Wednesday, March 02, 2005

China: Friend or Foe?

The issue of China is essentially where Matt and I diverge in opinion. Matt sides with China, in that he believes increased economic integration will eventually lead to political integration. He further believes that Bejing will have no option, assumming that they desire to maintain the economic status that have achieved, but to further integrate considering the tremendous flows of foreign investment, technology, etc. that are entering the country. While I agree that this trend is obviously undeniable, I tend to take a more pro-Taiwan stance in line with common neocon principle and traditional conservative realism.

Despite the vast economic changes in China, we must still remain weary of what appears to me, to be an extremely unstable government (which I may add is still without a clear strategic objective). I consider China's history to be of vital importance, linked to their desire to once again grasp the sole superpower status of the Asian continent.

Undoubtedly, what frightens me the most, is that a country that Matt portrays as being, nothing but ready to be embraced by the economic international community, has demonstrated little reason to be trusted. China's recent military buildup is terrifying, not so much in numbers, but rather in motive. Why are they engaging in one of the most ambitious military buildups in the world to date? Who do they have to fear!? Nobody, they're ready for the offensive.

New intelligence reports claim that China's latest buildup include 23 new amphibious assault ships and 13 new attack submarines; vehicles which could theoretically be used to ferry supplies and soldiers in an attack on Taiwan. Even Director of Central Intelligence, Porter J. Goss, admitted to Congress that these measures could essentially, "tilt the balance of power in the Taiwan Strait." This is the last thing we need, a shift in attention from our efforts in the Middle East.

Further included in China's growing submarine fleet are new nuclear and conventional powered vessels; can you say an attempt to patch their inability to control the Taiwan Straight? Now with an expanded fleet, Washington intervention during a crisis will be greatly reduced. Further recalculation and analysis will be required in order to adapt to new strategic possibilies.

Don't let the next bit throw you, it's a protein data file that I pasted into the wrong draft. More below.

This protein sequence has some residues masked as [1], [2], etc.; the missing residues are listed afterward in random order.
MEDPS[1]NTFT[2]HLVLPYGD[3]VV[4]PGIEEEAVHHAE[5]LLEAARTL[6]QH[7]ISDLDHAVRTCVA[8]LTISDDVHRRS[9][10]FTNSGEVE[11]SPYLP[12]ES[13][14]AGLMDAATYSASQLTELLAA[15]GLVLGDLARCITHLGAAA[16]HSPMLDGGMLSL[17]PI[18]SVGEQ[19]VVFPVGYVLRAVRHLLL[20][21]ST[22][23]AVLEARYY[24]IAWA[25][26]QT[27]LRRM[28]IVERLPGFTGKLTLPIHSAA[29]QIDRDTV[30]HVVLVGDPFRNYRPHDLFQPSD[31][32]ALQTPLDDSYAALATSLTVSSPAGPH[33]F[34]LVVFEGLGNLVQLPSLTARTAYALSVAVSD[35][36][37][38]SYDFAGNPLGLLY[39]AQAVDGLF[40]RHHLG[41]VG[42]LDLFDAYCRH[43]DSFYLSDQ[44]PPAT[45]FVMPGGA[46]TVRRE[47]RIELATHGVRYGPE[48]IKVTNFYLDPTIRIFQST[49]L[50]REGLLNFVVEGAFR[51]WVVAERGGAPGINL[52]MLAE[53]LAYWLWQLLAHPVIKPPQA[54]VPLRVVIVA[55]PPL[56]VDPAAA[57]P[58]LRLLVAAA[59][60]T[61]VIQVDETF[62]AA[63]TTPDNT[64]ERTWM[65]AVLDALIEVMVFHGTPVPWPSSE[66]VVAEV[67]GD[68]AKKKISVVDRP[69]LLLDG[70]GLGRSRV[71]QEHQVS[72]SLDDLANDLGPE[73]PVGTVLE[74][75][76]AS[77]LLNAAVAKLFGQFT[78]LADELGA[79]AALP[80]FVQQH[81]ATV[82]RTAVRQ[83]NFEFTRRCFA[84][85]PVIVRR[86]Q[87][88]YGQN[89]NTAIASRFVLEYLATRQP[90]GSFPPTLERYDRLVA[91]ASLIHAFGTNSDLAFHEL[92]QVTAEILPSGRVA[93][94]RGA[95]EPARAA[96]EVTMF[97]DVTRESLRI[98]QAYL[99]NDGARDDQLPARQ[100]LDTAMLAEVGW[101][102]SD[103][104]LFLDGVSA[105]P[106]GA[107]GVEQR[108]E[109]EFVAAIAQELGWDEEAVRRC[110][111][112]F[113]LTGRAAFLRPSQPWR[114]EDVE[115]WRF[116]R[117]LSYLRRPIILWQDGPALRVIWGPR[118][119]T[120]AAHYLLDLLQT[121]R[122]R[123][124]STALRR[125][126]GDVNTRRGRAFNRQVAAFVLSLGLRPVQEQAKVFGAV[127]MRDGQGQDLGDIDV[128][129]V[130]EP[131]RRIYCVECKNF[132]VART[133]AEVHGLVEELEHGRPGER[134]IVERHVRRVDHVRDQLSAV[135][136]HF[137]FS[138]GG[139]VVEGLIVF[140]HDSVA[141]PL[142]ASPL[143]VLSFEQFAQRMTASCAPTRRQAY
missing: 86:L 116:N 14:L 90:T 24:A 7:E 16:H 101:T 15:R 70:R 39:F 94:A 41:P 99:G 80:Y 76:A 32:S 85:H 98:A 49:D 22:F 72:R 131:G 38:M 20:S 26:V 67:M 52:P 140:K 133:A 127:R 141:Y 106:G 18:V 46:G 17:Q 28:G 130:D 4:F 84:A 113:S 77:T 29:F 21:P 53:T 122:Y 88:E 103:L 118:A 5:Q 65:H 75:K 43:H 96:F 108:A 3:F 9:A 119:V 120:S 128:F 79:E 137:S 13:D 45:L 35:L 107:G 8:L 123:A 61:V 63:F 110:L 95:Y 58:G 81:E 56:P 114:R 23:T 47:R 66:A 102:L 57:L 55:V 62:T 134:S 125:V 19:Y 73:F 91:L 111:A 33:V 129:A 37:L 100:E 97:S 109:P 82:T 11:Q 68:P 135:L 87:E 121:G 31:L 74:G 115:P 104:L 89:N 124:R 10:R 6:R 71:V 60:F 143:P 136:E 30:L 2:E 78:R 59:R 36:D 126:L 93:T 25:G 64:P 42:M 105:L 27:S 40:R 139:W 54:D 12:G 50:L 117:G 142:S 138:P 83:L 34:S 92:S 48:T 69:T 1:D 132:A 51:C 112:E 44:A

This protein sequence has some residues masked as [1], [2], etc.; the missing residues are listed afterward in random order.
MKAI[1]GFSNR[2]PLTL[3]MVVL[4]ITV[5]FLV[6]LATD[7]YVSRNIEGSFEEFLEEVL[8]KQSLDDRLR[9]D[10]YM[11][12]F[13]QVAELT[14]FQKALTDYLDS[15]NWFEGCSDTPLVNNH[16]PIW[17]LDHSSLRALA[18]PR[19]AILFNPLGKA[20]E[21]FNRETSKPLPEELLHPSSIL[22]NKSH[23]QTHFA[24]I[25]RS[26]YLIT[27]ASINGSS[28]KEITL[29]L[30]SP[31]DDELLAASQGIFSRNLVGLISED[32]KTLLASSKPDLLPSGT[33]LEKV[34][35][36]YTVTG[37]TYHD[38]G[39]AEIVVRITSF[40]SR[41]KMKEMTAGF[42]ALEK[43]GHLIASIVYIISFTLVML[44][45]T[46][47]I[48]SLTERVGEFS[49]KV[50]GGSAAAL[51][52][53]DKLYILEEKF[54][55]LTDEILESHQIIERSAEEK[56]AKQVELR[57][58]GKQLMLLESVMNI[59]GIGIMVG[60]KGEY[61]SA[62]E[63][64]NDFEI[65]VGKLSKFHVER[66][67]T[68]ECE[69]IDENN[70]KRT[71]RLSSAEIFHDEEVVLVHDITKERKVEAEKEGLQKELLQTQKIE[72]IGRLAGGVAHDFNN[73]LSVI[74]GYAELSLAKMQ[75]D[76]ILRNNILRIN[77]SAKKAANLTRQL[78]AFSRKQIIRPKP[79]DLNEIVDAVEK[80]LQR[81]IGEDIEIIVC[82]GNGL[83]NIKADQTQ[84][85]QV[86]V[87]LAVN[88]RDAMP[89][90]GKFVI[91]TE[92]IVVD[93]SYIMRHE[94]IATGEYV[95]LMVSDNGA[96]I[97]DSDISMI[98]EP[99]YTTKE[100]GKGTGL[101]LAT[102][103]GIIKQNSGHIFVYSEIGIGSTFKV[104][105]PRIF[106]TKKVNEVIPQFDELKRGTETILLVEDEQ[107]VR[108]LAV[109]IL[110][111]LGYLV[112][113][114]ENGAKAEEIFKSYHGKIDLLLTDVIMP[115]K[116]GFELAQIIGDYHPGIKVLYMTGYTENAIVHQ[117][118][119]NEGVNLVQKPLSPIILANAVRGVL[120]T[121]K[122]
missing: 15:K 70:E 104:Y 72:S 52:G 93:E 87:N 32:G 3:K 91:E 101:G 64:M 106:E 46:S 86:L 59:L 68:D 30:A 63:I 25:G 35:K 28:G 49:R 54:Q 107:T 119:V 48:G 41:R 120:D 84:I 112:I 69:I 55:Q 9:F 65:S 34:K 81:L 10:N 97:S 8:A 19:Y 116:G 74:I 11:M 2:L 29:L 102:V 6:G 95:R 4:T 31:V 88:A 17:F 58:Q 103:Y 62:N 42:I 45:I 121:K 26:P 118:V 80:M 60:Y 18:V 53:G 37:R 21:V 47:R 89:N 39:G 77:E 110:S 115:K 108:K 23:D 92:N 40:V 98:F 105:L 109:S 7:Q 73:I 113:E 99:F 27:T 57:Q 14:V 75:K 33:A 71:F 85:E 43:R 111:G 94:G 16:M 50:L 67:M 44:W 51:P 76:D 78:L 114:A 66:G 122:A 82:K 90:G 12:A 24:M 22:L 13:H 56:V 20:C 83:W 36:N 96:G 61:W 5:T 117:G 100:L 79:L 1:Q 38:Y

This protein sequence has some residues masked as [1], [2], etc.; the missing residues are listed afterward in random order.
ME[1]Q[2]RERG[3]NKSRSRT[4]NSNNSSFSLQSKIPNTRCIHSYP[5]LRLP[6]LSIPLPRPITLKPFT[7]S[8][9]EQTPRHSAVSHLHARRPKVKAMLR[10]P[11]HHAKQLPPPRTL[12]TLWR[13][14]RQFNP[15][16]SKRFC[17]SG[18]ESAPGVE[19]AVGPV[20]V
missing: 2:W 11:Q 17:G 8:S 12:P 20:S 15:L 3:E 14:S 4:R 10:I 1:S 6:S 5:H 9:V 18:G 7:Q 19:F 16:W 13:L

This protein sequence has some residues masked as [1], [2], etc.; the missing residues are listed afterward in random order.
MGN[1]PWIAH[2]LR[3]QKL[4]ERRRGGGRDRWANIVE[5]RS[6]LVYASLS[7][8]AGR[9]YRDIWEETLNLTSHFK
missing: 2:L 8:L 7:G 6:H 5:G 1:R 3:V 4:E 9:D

While the Taiwan Straight is one issue, American security is another. Admiral Lowell E. Jacoby, Director of the Defense Intelligence Agency recently stated that, "In addition to key Taiwanese military and civilian facilities... Chinese missiles will be capable of targeting U.S. and allied military installations in the region to either deter outside intervention in a Taiwan crisis or attack those installations if deterrent efforts fail." Admiral Jacoby, in unclassified testimony, predicted that by 2015, the number of Chinese nuclear warheads "capable of targeting the continental United States will increase severalfold."

To further state that China is completely dependent on the United States and the rest of the world is also completely false. Although progress may be slower without such foreign investment, the modernization of its fleet of warships is already underway, and experts claim that by taking an increasing share of commercial shipbuilding contracts in Asia, China is practically financing its own expansion